One hundred years ago, on 9th June, the North Strathfield railway station was officially opened.
“For many years – how many cannot be definitely stated – the residents of that part of the Concord Municipality, now known as North Strathfield, had been looking forward expectantly to the establishment of a railway station midway between Strathfield and Concord West railway stations.” So began the Secretary’s report to the 33rd (and final) meeting of the New Station Committee, held at “Yaralla” (now Strathfield North) Public School on 18th July, 1918. (See Post “Origin of North Strathfield Station” Oct.2017 for more details.)
Efforts, more or less spasmodic, had been made from time to time, but there appeared to be no prospect of work being put in hand, either at a near or distant date. However, on 22nd September, 1915, local resident Mr. H.J. Jaffray felt the time was right and conceived a meeting at his residence, “Ronston”, at which a committee was formed to petition the Railway Commissioners and urge the early commencement of the desired work.
This led to a public open air meeting on 29th November of that year, presided over by the then Mayor, Ald. Chas Savage, and so the New Station Committee was formed. It aroused an enthusiasm among residents that sustained the movement throughout. By May 1917 the first work on the station was started and proceeded spasmodically.
After much strenuous endeavour and months of patient waiting, the new station at North Strathfield was an accomplished fact. Finally, on 9th June, 1918, the station opened for business.
The New Station Committee, who bore the heat and burden of the fight, felt that they would like to make a thanksgiving offering on the completion of their labours, the whole proceeds of which would go to the Concord Soldiers Aid and Voluntary Workers’ Association, to help the brave lads who are carrying on the more serious fight on the “other side”.
They realised that their efforts must be something very special to reach the standard set by previous jumble sales and village fairs, for Concord is famed for such functions. To that end they promoted a patriotic bazaar and fete, to be held on Saturday afternoon and evening, 15th June, 1918. They were confident that this would eclipse all previous efforts.
The report continued: “Ladies are busy all over the municipality, sewing and preparing, and already the committee are confident that, given a fine day, all previous records will go by the board.
“The various stalls will be stocked with every class of housewife’s requirements and felt sure that the patriotic wives and mothers of Concord, who hold the strings of the household purse, would make their purchases at the bazaar and so help our lads whom we are sending out to fight the Hun, that we might live in peace and comfort. Concord’s response in men is a proud one. Don’t let us be more careful of our shillings that of our sons and brothers’ lives.”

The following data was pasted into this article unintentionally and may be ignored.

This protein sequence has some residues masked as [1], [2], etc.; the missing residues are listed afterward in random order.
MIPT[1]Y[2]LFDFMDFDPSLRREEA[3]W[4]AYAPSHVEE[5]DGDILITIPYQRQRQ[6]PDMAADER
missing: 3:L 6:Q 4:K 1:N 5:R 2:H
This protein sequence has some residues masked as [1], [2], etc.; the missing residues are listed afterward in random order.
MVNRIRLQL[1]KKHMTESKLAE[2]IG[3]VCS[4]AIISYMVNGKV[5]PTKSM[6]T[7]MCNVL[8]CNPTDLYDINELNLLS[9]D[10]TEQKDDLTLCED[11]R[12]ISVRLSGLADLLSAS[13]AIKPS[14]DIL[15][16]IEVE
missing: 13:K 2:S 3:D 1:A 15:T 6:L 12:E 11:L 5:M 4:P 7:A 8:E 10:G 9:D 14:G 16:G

There was a grand procession, one of the finest seen in the district, with bands playing and flags flying, with decorated floats depicting the Fire Brigade, Red Cross, grocers, smallgoods, bakers, delivery vans, parcel delivery, horse teams. sulkies . . . and lots of happy children and cheering, The parade proceeded to the block of vacant land right opposite the new station, where everything was in readiness, the stalls being laden with good things. The Burwood Cadet Band led the way and the Auburn Band played all the afternoon and evening.
It was “a great dinkum bazaar”. The stalls were stacked with useful articles of every description and practically everything was a free-gift offering. As well as the grocery and fruit & vegetable stalls there were sweets stalls, refreshments, penny dips, hand-made garments and craft. The good people of Concord East and Concord West conducted special stalls on behalf of their respective districts also.
At no time was there a lack of buyers, the chief trouble being to keep pace with their requirements.
The sideshows, including a Punch & Judy, were well patronised during every available minute, providing amusement for old and young alike. There was also a very successful children’s talent show.
There was an “Aunty Sally” stall “with figures labelled with the name of the various aldermen, and the caricatures were a bit “hot”, and even unjust considering what a fine lot of workers Concord has in the council. However, it was for a good cause. Ald. Syd Gissing, who was a hewer of wood and drawer of water on behalf of the effort, and was quite indefatigable in his efforts as always, was ‘got up’ with a distinctly Jewish caste of countenance. Ald. Correy was an ‘old woman’ and Ald. Savage had a fierce moustache and goatee, which he does not wear on his classic countenance, to our knowledge. Each figure was labelled with the name of an alderman and about £10 was spent by patrons trying with more of less success to knock their heads off.”
The opening ceremony was performed by Miss Eadith Walker, who presented a handsome cheque for £25 and, in addition, spent money generously. The Mayor of Concord, Ald. T.F. Warbrick, thanked Miss Walker and presented her with a framed enlargement of the new station.
The bazaar was a complete success with over 2000 visitors. The committee’s objective was to raise only £200 in order to bring the municipality’s total to £1,000, but when the final count was made, it was found that the fete had realised £320 and it further demonstrated the possibility of raising funds for patriotic purposes without the aid of raffles, chocolate wheels and similar gambling devices which were completely cut out of the programme*. The final balance sheet for the event shows that no expenses had been incurred – everything was by donation.
(*The Department of Repatriation would refuse permission for any events to use such gambling devices as only about one-third of proceeds went to the funds, the balance was taken by the promoters.)